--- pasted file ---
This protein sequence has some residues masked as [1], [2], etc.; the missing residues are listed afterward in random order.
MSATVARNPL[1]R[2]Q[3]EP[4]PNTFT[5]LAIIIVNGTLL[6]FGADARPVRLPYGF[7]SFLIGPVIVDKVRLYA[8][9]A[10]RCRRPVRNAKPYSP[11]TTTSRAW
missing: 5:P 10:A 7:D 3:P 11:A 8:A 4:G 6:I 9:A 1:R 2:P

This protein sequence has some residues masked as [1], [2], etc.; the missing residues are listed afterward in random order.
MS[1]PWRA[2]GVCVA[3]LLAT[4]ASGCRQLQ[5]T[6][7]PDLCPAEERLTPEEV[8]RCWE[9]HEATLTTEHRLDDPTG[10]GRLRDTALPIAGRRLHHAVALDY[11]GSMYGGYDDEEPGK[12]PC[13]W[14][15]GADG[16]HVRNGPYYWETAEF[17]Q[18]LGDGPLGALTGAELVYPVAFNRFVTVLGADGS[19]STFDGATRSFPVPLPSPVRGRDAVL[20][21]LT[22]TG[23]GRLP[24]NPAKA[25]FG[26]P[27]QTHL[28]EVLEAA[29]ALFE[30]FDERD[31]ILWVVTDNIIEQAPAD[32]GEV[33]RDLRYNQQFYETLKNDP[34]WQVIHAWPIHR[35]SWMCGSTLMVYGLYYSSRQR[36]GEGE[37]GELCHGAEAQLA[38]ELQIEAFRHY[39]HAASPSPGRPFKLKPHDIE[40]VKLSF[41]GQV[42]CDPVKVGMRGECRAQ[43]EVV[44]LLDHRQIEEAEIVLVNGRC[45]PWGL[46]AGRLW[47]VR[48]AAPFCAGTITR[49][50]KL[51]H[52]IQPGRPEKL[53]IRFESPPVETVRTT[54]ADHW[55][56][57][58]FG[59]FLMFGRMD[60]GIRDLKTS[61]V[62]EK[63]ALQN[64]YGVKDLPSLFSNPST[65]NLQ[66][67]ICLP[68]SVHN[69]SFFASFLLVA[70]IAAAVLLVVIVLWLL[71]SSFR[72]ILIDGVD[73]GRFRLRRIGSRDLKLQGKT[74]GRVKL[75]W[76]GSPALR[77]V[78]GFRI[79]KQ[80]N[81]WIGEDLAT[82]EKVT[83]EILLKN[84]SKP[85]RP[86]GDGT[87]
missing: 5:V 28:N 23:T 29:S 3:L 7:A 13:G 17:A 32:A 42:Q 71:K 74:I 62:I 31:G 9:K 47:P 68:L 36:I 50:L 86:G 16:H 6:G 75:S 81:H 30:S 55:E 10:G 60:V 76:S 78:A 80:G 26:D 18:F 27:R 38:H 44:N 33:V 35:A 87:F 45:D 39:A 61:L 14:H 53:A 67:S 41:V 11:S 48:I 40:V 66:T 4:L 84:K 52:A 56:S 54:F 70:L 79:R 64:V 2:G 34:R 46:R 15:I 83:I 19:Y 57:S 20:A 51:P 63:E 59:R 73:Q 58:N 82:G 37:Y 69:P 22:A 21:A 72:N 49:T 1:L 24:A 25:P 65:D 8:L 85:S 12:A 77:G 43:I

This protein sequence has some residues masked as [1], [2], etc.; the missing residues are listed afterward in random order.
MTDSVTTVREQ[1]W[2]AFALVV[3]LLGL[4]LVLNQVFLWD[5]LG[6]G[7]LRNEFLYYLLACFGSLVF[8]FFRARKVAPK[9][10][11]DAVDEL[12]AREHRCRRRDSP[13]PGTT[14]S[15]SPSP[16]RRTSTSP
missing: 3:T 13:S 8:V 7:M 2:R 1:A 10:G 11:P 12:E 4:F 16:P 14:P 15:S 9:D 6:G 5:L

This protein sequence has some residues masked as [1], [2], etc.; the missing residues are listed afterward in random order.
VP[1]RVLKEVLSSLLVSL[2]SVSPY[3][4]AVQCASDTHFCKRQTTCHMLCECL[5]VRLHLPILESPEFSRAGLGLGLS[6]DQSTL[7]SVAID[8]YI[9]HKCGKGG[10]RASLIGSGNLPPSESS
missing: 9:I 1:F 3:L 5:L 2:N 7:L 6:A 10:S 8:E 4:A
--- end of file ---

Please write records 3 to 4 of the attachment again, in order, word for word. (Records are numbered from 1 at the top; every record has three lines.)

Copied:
This protein sequence has some residues masked as [1], [2], etc.; the missing residues are listed afterward in random order.
MTDSVTTVREQ[1]W[2]AFALVV[3]LLGL[4]LVLNQVFLWD[5]LG[6]G[7]LRNEFLYYLLACFGSLVF[8]FFRARKVAPK[9][10][11]DAVDEL[12]AREHRCRRRDSP[13]PGTT[14]S[15]SPSP[16]RRTSTSP
missing: 3:T 13:S 8:V 7:M 2:R 1:A 10:G 11:P 12:E 4:F 16:P 14:P 15:S 9:D 6:G 5:L

This protein sequence has some residues masked as [1], [2], etc.; the missing residues are listed afterward in random order.
VP[1]RVLKEVLSSLLVSL[2]SVSPY[3][4]AVQCASDTHFCKRQTTCHMLCECL[5]VRLHLPILESPEFSRAGLGLGLS[6]DQSTL[7]SVAID[8]YI[9]HKCGKGG[10]RASLIGSGNLPPSESS
missing: 9:I 1:F 3:L 5:L 2:N 7:L 6:A 10:S 8:E 4:A